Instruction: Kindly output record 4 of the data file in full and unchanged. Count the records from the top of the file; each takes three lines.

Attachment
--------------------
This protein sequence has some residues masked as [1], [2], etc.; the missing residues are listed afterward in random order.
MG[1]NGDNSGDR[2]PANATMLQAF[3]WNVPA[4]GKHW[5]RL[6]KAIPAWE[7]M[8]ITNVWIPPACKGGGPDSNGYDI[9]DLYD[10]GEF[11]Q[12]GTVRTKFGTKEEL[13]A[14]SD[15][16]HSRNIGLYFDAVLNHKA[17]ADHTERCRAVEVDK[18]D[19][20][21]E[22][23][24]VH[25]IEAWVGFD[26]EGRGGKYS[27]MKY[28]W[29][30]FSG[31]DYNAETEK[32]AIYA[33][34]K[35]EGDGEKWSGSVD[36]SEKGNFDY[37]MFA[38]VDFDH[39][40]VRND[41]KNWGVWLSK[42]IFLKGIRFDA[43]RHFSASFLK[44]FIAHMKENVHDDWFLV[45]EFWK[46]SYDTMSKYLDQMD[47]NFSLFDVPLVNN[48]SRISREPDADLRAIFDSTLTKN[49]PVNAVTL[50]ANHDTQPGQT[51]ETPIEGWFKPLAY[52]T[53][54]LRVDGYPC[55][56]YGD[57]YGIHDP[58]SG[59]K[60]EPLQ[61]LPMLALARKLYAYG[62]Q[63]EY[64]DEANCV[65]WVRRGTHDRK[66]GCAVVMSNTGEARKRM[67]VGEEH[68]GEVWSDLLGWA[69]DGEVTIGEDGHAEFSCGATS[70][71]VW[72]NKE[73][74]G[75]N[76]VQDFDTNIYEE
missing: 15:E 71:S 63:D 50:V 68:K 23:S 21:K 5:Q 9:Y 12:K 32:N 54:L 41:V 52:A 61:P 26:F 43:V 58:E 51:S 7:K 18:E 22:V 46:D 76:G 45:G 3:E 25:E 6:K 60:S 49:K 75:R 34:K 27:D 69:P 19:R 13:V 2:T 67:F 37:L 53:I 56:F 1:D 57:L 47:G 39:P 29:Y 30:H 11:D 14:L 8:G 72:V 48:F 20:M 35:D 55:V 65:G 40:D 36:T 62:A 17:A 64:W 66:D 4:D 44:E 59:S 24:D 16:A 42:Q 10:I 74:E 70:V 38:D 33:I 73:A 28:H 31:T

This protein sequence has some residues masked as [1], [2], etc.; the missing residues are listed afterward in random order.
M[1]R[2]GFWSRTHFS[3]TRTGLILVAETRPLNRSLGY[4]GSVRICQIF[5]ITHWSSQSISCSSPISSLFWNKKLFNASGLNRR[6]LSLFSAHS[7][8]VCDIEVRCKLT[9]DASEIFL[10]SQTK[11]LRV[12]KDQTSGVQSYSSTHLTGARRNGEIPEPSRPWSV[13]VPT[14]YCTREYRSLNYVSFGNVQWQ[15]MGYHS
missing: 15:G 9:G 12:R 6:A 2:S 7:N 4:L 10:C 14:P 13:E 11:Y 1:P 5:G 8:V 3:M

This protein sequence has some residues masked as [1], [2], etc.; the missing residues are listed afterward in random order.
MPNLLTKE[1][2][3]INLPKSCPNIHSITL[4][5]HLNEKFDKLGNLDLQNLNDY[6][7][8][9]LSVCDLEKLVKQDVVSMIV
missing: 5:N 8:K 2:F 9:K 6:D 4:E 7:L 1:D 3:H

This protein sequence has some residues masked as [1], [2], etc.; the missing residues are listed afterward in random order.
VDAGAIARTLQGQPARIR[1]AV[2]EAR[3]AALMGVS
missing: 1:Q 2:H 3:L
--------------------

This protein sequence has some residues masked as [1], [2], etc.; the missing residues are listed afterward in random order.
VDAGAIARTLQGQPARIR[1]AV[2]EAR[3]AALMGVS
missing: 1:Q 2:H 3:L